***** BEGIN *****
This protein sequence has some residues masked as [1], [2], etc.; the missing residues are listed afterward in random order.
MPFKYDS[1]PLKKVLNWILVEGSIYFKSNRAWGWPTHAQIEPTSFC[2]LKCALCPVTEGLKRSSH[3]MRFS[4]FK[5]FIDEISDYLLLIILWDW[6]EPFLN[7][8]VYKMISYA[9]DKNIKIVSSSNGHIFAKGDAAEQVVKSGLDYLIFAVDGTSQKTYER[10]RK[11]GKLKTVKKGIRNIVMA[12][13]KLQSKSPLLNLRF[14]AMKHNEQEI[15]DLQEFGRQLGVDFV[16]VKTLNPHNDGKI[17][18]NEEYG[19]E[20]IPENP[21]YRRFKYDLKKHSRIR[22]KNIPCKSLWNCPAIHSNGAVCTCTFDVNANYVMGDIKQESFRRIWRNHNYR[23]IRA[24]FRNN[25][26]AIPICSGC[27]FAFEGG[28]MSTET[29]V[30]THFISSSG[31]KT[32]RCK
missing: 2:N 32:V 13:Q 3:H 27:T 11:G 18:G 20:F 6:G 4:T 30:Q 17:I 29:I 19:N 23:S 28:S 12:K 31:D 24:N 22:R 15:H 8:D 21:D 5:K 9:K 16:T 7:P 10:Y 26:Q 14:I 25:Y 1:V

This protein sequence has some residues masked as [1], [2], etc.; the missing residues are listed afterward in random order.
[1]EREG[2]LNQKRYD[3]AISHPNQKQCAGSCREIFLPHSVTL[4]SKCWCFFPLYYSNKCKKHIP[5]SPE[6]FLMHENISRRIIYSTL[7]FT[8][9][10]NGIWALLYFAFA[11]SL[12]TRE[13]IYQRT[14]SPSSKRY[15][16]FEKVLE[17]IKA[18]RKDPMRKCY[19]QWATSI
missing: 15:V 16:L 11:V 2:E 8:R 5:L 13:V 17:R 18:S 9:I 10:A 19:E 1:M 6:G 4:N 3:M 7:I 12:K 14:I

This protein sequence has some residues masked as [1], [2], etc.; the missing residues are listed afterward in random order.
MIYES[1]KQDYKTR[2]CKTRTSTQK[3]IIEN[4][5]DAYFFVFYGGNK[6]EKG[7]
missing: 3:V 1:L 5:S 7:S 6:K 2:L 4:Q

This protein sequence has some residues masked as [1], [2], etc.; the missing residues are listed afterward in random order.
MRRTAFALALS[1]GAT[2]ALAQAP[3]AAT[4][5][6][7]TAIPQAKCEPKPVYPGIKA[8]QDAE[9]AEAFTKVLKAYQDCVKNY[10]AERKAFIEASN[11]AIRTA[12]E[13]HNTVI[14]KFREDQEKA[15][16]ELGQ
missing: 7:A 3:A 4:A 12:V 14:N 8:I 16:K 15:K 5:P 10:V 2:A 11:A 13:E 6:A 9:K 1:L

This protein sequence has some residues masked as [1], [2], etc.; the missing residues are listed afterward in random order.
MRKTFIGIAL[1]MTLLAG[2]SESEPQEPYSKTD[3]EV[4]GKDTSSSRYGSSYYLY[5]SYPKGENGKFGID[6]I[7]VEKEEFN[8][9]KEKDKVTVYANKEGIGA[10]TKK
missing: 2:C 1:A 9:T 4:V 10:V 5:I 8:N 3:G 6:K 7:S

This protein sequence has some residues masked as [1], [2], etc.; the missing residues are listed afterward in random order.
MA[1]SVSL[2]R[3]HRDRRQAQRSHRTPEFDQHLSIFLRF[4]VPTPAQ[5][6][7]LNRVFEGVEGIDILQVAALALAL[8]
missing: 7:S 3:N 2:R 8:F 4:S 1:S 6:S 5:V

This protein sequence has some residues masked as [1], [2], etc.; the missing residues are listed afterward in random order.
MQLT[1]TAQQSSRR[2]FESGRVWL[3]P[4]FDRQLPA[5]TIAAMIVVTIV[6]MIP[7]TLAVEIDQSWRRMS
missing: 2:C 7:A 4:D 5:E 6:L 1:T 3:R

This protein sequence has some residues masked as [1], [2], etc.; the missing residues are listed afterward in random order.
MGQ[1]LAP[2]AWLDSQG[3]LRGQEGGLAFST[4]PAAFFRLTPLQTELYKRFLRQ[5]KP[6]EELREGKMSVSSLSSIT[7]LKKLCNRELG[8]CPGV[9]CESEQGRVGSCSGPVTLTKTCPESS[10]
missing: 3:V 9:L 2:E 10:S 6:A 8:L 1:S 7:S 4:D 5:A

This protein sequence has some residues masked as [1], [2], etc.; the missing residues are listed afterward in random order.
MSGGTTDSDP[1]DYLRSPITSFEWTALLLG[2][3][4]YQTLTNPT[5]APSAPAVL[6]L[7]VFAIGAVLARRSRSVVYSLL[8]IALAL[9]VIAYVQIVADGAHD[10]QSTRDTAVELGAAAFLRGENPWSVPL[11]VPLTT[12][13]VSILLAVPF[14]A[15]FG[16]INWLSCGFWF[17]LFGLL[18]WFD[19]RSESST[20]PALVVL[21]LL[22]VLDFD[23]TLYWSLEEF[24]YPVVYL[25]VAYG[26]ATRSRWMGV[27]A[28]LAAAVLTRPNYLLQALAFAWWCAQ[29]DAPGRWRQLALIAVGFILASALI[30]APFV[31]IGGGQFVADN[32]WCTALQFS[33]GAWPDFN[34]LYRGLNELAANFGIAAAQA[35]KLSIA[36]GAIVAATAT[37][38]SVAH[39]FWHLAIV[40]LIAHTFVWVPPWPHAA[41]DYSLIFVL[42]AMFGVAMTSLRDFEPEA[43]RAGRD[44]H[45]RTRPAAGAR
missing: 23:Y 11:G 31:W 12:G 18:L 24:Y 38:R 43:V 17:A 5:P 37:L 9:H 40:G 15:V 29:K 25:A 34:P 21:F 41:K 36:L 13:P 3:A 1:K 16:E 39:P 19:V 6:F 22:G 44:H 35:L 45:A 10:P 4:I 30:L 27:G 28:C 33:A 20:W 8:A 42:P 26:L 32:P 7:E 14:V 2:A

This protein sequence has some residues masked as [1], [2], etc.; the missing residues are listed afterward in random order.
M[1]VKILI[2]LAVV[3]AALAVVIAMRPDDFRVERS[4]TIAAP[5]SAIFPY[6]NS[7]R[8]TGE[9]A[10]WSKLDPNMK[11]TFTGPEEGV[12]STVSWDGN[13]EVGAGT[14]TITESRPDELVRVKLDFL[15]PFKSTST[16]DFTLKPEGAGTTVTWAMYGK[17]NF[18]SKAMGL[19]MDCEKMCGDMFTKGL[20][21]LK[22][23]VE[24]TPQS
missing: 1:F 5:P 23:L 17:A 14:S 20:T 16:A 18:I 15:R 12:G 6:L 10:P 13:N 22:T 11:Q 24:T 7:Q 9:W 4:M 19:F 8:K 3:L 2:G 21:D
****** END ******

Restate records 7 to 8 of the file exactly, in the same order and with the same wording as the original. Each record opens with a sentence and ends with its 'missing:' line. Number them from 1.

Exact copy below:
This protein sequence has some residues masked as [1], [2], etc.; the missing residues are listed afterward in random order.
MQLT[1]TAQQSSRR[2]FESGRVWL[3]P[4]FDRQLPA[5]TIAAMIVVTIV[6]MIP[7]TLAVEIDQSWRRMS
missing: 2:C 7:A 4:D 5:E 6:L 1:T 3:R

This protein sequence has some residues masked as [1], [2], etc.; the missing residues are listed afterward in random order.
MGQ[1]LAP[2]AWLDSQG[3]LRGQEGGLAFST[4]PAAFFRLTPLQTELYKRFLRQ[5]KP[6]EELREGKMSVSSLSSIT[7]LKKLCNRELG[8]CPGV[9]CESEQGRVGSCSGPVTLTKTCPESS[10]
missing: 3:V 9:L 2:E 10:S 6:A 8:L 1:S 7:S 4:D 5:A